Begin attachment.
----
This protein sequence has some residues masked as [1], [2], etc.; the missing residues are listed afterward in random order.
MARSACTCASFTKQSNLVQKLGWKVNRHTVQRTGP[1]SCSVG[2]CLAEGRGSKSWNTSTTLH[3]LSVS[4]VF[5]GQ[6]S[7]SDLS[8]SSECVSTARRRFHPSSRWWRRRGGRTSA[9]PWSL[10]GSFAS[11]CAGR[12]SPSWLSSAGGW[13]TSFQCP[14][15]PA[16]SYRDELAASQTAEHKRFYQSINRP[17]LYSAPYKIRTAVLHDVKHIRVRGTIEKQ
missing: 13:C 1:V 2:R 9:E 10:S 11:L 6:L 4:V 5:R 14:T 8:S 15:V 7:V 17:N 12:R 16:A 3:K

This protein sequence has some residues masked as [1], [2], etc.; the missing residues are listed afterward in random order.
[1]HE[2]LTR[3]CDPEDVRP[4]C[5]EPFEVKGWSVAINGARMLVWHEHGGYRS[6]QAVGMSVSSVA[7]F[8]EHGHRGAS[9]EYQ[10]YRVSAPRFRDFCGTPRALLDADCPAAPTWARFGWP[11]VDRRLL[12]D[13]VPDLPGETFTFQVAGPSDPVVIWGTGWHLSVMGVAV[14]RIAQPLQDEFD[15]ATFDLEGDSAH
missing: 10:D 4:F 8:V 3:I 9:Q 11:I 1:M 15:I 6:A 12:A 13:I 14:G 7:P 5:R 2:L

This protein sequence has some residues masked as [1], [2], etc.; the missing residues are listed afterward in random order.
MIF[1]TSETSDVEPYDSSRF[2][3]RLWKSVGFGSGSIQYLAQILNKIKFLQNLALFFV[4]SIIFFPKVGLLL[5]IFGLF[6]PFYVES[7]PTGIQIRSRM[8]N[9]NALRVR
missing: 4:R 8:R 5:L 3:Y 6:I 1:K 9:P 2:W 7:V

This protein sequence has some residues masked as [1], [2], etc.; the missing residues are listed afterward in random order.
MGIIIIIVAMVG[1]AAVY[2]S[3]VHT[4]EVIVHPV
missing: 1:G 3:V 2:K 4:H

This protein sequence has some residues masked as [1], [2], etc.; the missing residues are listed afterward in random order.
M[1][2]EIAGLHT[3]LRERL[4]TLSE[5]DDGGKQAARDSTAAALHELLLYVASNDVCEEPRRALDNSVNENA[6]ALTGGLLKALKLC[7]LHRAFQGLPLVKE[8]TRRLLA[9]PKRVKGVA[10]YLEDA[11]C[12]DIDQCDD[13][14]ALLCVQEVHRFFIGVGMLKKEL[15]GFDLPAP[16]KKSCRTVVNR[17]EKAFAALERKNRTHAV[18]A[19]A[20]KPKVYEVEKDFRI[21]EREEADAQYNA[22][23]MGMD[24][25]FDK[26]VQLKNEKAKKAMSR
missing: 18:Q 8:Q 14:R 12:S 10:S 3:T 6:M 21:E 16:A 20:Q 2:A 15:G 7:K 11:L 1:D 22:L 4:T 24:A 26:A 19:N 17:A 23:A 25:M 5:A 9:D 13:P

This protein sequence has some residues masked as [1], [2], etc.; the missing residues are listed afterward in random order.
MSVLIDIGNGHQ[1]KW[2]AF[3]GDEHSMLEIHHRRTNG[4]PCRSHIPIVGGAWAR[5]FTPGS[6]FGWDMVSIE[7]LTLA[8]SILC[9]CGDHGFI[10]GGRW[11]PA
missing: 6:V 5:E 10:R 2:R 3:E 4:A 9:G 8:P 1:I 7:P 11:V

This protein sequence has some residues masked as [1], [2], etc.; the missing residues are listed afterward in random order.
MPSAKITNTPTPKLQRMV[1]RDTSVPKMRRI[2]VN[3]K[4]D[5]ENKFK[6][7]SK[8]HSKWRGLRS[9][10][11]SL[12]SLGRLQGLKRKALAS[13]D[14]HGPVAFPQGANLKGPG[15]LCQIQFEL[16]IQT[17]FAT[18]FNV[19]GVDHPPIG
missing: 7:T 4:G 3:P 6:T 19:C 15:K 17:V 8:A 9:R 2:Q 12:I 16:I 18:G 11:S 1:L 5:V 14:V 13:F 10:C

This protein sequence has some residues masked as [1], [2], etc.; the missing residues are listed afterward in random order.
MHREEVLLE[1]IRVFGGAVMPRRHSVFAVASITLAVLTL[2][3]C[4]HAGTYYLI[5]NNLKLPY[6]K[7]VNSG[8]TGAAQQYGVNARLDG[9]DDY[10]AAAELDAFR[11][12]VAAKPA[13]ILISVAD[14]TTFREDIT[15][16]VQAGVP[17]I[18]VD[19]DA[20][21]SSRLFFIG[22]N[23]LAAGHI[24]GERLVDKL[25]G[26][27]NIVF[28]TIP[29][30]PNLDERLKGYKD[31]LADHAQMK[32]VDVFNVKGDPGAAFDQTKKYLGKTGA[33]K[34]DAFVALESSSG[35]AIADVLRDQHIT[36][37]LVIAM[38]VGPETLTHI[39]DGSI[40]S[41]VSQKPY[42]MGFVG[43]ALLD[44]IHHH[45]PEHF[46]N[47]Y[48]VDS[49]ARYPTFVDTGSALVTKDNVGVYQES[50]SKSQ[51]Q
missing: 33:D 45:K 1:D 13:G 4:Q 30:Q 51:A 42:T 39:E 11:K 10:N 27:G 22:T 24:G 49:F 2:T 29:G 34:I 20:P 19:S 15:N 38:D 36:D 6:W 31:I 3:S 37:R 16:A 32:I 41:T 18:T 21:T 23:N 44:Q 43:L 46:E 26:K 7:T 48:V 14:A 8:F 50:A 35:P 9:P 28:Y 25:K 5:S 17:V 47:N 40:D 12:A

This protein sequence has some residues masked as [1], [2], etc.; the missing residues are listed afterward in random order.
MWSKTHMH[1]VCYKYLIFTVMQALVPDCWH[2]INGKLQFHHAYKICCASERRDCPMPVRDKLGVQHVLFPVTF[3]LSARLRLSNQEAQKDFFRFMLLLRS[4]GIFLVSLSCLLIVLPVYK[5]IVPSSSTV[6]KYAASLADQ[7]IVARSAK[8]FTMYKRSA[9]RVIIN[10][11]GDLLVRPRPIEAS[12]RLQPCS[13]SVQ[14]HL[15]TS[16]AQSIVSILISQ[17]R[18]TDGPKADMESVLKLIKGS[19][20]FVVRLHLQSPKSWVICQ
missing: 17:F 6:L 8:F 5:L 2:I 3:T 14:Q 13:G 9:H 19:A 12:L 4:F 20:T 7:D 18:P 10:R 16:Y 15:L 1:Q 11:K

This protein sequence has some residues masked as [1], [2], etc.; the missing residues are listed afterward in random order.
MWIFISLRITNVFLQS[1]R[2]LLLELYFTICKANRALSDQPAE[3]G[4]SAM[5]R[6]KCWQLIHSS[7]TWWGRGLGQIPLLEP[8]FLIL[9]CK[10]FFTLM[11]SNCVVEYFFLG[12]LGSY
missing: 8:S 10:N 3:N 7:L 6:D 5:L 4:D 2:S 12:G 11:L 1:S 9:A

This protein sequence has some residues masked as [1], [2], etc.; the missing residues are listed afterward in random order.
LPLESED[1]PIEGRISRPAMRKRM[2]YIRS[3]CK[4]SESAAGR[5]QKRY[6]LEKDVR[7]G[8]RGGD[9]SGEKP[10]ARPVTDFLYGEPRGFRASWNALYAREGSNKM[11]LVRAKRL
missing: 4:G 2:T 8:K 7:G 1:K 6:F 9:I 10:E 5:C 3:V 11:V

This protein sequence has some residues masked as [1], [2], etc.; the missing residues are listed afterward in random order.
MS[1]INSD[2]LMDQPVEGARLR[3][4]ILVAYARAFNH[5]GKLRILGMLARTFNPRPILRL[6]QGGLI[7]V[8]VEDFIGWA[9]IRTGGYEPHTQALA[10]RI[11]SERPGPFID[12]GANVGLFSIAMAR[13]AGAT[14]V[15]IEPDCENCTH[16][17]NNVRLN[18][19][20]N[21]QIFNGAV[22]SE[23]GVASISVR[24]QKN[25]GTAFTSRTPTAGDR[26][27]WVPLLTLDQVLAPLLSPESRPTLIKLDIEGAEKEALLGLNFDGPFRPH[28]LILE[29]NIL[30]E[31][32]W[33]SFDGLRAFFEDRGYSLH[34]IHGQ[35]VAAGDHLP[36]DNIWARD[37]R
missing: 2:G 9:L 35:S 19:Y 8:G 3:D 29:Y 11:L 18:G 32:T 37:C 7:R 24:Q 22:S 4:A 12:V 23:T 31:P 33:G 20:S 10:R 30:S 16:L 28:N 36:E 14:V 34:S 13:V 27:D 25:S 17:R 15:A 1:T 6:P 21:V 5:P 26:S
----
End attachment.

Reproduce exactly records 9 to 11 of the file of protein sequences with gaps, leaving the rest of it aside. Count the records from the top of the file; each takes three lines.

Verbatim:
This protein sequence has some residues masked as [1], [2], etc.; the missing residues are listed afterward in random order.
MWSKTHMH[1]VCYKYLIFTVMQALVPDCWH[2]INGKLQFHHAYKICCASERRDCPMPVRDKLGVQHVLFPVTF[3]LSARLRLSNQEAQKDFFRFMLLLRS[4]GIFLVSLSCLLIVLPVYK[5]IVPSSSTV[6]KYAASLADQ[7]IVARSAK[8]FTMYKRSA[9]RVIIN[10][11]GDLLVRPRPIEAS[12]RLQPCS[13]SVQ[14]HL[15]TS[16]AQSIVSILISQ[17]R[18]TDGPKADMESVLKLIKGS[19][20]FVVRLHLQSPKSWVICQ
missing: 17:F 6:L 8:F 5:L 2:I 3:T 14:Q 13:G 9:H 19:A 12:L 4:F 20:T 7:D 18:P 10:R 16:Y 15:L 1:Q 11:K

This protein sequence has some residues masked as [1], [2], etc.; the missing residues are listed afterward in random order.
MWIFISLRITNVFLQS[1]R[2]LLLELYFTICKANRALSDQPAE[3]G[4]SAM[5]R[6]KCWQLIHSS[7]TWWGRGLGQIPLLEP[8]FLIL[9]CK[10]FFTLM[11]SNCVVEYFFLG[12]LGSY
missing: 8:S 10:N 3:N 7:L 6:D 5:L 4:D 2:S 12:G 11:L 1:S 9:A

This protein sequence has some residues masked as [1], [2], etc.; the missing residues are listed afterward in random order.
LPLESED[1]PIEGRISRPAMRKRM[2]YIRS[3]CK[4]SESAAGR[5]QKRY[6]LEKDVR[7]G[8]RGGD[9]SGEKP[10]ARPVTDFLYGEPRGFRASWNALYAREGSNKM[11]LVRAKRL
missing: 4:G 2:T 8:K 7:G 1:K 6:F 9:I 10:E 5:C 3:V 11:V